While the leadership hasn't changed, the new Miami Marlins have decided they aren't going to rush any prospects to the major leagues. They have decided that each prospect has to be efficient at the minor league level before being considered for a promotion, and that they aren't in a hurry.
Coming off of a 100 loss season, the Marlins are still in rebuilding mode. And despite the fact that with rebuilding comes youth and the development of younger players, Miami has learned the hard way that being in a rush is not the ideal way to go.
With no clear team beginning to run away with the National League East, the Marlins are confident in their ability to at least keep things competitive. Washington and Atlanta have both been inconsistent, leaving one of baseball's elite divisions open for any team to take.
After losing ace Jose Fernandez to season-ending Tommy John surgery, the Marlins were thought to be considering promoting a top prospect. Andrew Heaney, who like Fernandez, figures to be an integral part of the Marlins' rotation moving forward, was a possibility. He is 3-2 with a 2.35 ERA thus far in Double-A Jacksonville.
Justin Nicolino, another left-handed starting pitching prospect, is 2-2 with a 3.11 ERA alongside Heaney in Jacksonville. But instead of promoting a raw young talent not fully prepared for the major leagues, the Marlins called upon Anthony DeSclafani, who according to Manager Mike Redmond is an under the radar type starter who could put together a solid professional career.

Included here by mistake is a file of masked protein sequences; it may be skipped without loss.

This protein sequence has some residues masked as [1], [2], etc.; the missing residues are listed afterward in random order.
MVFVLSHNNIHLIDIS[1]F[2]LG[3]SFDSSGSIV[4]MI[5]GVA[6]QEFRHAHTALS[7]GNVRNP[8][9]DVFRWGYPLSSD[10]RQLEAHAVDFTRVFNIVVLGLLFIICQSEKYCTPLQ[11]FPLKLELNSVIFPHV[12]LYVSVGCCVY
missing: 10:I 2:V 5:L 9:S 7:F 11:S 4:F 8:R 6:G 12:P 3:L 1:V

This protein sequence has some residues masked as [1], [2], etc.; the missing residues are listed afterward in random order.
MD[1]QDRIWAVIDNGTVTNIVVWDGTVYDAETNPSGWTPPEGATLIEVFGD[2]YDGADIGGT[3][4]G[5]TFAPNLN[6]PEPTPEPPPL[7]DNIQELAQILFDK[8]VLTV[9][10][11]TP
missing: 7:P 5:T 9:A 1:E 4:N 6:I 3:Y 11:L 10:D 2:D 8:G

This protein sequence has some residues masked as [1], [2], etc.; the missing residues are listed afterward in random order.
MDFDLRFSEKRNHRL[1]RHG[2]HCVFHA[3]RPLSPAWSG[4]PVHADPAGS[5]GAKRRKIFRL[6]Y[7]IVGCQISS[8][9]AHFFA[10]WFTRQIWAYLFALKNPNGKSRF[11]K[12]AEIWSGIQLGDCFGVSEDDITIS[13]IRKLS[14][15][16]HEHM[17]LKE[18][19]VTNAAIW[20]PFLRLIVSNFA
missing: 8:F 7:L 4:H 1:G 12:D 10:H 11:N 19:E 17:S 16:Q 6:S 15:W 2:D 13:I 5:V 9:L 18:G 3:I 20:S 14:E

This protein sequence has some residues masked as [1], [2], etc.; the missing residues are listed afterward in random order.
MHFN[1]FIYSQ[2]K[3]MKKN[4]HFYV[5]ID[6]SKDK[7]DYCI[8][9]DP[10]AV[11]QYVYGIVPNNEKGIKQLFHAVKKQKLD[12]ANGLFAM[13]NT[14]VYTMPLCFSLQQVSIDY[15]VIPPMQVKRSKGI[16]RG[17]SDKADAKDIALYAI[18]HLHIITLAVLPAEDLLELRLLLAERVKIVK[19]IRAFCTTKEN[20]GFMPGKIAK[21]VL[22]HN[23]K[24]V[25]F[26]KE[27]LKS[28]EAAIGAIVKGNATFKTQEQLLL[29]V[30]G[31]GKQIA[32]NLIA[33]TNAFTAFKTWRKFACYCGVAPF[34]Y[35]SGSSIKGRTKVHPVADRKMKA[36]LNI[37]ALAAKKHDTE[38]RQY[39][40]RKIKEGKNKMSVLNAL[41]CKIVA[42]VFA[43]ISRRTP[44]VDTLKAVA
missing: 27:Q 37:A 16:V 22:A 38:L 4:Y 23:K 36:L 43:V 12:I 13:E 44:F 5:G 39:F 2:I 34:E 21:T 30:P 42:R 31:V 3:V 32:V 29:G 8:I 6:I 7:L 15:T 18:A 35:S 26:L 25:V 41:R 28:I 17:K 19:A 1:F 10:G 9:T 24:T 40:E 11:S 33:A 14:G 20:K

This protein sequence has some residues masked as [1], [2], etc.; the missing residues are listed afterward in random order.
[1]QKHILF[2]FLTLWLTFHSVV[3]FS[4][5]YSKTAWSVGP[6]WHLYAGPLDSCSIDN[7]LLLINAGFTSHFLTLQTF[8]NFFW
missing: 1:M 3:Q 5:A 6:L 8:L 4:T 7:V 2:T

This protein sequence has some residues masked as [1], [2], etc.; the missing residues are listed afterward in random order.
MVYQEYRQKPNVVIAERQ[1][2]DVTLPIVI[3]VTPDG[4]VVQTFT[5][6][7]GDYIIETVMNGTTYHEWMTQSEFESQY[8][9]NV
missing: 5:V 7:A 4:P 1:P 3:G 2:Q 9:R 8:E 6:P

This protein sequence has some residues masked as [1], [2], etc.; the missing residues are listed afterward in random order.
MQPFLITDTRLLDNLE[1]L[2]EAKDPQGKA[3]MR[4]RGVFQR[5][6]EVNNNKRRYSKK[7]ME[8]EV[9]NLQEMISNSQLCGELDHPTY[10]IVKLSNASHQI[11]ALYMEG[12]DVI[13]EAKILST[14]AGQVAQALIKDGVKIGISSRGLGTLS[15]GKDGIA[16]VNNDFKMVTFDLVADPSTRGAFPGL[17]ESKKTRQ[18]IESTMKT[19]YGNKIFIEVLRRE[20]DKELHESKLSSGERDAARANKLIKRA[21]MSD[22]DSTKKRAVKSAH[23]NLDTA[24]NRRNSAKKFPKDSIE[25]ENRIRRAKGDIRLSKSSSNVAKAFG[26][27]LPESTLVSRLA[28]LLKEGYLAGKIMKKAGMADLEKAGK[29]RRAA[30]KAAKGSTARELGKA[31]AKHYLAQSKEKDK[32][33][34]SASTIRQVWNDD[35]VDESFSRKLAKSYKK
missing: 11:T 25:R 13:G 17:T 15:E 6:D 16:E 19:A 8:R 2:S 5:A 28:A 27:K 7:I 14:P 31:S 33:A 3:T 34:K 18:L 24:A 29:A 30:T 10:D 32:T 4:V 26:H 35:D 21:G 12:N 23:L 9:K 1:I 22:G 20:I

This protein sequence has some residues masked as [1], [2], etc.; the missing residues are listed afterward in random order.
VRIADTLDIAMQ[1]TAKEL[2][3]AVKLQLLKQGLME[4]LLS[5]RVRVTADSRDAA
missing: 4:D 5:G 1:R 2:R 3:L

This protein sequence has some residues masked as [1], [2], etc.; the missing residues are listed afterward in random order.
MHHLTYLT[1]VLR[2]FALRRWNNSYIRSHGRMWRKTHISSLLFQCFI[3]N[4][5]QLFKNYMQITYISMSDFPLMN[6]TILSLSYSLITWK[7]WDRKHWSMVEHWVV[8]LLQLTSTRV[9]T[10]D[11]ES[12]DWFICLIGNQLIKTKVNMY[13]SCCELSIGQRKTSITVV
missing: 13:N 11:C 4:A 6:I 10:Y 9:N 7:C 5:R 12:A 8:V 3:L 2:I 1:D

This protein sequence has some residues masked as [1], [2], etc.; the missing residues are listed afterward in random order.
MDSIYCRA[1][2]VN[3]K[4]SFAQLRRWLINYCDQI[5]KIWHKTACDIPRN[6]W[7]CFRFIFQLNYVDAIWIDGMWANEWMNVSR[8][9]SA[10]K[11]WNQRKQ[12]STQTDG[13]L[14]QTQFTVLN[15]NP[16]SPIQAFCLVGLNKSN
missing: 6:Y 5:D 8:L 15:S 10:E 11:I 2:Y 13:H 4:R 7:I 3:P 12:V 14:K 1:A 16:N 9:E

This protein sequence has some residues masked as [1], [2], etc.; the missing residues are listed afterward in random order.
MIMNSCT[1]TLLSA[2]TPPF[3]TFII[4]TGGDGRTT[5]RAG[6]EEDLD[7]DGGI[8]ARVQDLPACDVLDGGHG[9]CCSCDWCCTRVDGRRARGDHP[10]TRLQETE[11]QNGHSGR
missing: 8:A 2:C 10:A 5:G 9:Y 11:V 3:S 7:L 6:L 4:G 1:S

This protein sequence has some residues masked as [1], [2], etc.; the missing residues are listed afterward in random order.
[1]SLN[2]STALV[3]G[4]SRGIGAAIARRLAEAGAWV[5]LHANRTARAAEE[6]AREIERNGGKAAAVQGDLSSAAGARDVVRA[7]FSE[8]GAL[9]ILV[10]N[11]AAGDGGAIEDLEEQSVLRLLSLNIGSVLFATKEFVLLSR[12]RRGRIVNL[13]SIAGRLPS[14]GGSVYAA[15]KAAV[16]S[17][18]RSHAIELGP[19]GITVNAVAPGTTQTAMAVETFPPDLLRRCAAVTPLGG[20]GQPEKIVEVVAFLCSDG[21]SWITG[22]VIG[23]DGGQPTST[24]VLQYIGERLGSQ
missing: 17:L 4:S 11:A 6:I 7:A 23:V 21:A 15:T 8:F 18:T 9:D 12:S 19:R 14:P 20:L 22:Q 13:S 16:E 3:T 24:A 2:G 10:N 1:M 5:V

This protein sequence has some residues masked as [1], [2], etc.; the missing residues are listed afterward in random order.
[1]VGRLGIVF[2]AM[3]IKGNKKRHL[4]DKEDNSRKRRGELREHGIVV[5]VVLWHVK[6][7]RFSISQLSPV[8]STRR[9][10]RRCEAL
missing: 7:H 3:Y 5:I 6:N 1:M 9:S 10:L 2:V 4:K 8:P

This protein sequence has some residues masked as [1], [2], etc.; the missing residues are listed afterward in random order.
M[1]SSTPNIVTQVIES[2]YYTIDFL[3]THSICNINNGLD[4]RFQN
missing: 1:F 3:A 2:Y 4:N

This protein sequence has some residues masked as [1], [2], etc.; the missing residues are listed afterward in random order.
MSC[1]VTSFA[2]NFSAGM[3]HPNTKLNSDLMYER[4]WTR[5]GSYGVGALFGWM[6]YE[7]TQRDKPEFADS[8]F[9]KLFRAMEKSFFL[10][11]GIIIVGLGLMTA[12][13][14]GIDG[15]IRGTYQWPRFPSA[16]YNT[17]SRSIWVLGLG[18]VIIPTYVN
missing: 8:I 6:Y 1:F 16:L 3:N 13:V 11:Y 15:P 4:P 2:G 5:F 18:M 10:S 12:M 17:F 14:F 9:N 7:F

DeSclafani's minor league numbers weren't outstanding, but he proved in April and the first half of May that he has the ability to pitch at a high level.
With Fernandez out, the Marlins rightfully called upon DeSclafani to make a quick spot start. But after signing veteran lefty Randy Wolfe on Wednesday afternoon, it is unlikely DeSclafani will remain in the rotation long.
Fernandez was promoted because of the need for a starter to not only be available and healthy but also to pitch well. The Marlins placed him on a strict innings limit, and although he got injured, Miami has come to the realization that there is indeed no rush.
Adopting a "win now" approach, the Marlins as an organization have set standards for themselves with hopes of ending the year with a winning record. And that can be achieved without Heaney or Nicolino on the mound. Maybe it is Jeffrey Loria giving up power, or maybe it is just smarter baseball decisions. But regardless, the new Miami Marlins are a step ahead when it comes to preserving young, talented athletes.